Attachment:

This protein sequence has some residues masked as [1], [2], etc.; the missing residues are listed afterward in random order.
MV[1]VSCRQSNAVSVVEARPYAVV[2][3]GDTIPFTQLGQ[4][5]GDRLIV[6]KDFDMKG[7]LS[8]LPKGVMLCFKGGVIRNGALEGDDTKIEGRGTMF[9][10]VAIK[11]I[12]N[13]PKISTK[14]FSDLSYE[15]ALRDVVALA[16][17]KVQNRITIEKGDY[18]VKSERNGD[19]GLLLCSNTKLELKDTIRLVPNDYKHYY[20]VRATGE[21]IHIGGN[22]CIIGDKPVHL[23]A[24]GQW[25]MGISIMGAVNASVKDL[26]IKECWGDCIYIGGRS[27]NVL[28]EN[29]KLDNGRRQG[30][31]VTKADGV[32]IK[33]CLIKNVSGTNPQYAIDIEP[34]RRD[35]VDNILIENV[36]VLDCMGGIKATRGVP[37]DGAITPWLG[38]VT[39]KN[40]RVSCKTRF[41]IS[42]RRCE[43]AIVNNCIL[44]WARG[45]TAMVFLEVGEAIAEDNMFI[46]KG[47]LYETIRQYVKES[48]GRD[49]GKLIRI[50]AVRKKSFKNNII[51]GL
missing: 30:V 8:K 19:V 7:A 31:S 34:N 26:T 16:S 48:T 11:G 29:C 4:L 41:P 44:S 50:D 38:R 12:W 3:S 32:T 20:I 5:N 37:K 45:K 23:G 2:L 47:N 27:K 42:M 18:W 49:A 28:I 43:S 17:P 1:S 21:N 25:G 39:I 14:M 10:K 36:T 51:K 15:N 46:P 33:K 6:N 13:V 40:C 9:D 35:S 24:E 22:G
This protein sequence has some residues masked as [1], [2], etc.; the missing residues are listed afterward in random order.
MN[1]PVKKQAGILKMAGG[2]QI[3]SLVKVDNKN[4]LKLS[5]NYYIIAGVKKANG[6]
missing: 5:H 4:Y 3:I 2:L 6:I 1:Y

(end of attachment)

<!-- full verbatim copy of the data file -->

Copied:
This protein sequence has some residues masked as [1], [2], etc.; the missing residues are listed afterward in random order.
MV[1]VSCRQSNAVSVVEARPYAVV[2][3]GDTIPFTQLGQ[4][5]GDRLIV[6]KDFDMKG[7]LS[8]LPKGVMLCFKGGVIRNGALEGDDTKIEGRGTMF[9][10]VAIK[11]I[12]N[13]PKISTK[14]FSDLSYE[15]ALRDVVALA[16][17]KVQNRITIEKGDY[18]VKSERNGD[19]GLLLCSNTKLELKDTIRLVPNDYKHYY[20]VRATGE[21]IHIGGN[22]CIIGDKPVHL[23]A[24]GQW[25]MGISIMGAVNASVKDL[26]IKECWGDCIYIGGRS[27]NVL[28]EN[29]KLDNGRRQG[30][31]VTKADGV[32]IK[33]CLIKNVSGTNPQYAIDIEP[34]RRD[35]VDNILIENV[36]VLDCMGGIKATRGVP[37]DGAITPWLG[38]VT[39]KN[40]RVSCKTRF[41]IS[42]RRCE[43]AIVNNCIL[44]WARG[45]TAMVFLEVGEAIAEDNMFI[46]KG[47]LYETIRQYVKES[48]GRD[49]GKLIRI[50]AVRKKSFKNNII[51]GL
missing: 30:V 8:K 19:V 7:A 31:S 34:N 26:T 16:S 48:T 11:G 29:C 4:L 41:P 44:S 50:D 38:R 12:W 3:S 32:T 20:I 5:N 37:K 45:K 23:G 2:L 47:N 27:K 42:M 18:W 49:A 28:I 43:S 17:P 1:S 21:N 25:G 39:I 14:M 10:K 36:T 51:K 15:N 46:P 33:K 6:N 13:V 40:C 9:D 35:S 24:E 22:G
This protein sequence has some residues masked as [1], [2], etc.; the missing residues are listed afterward in random order.
MN[1]PVKKQAGILKMAGG[2]QI[3]SLVKVDNKN[4]LKLS[5]NYYIIAGVKKANG[6]
missing: 5:H 4:Y 3:I 2:L 6:I 1:Y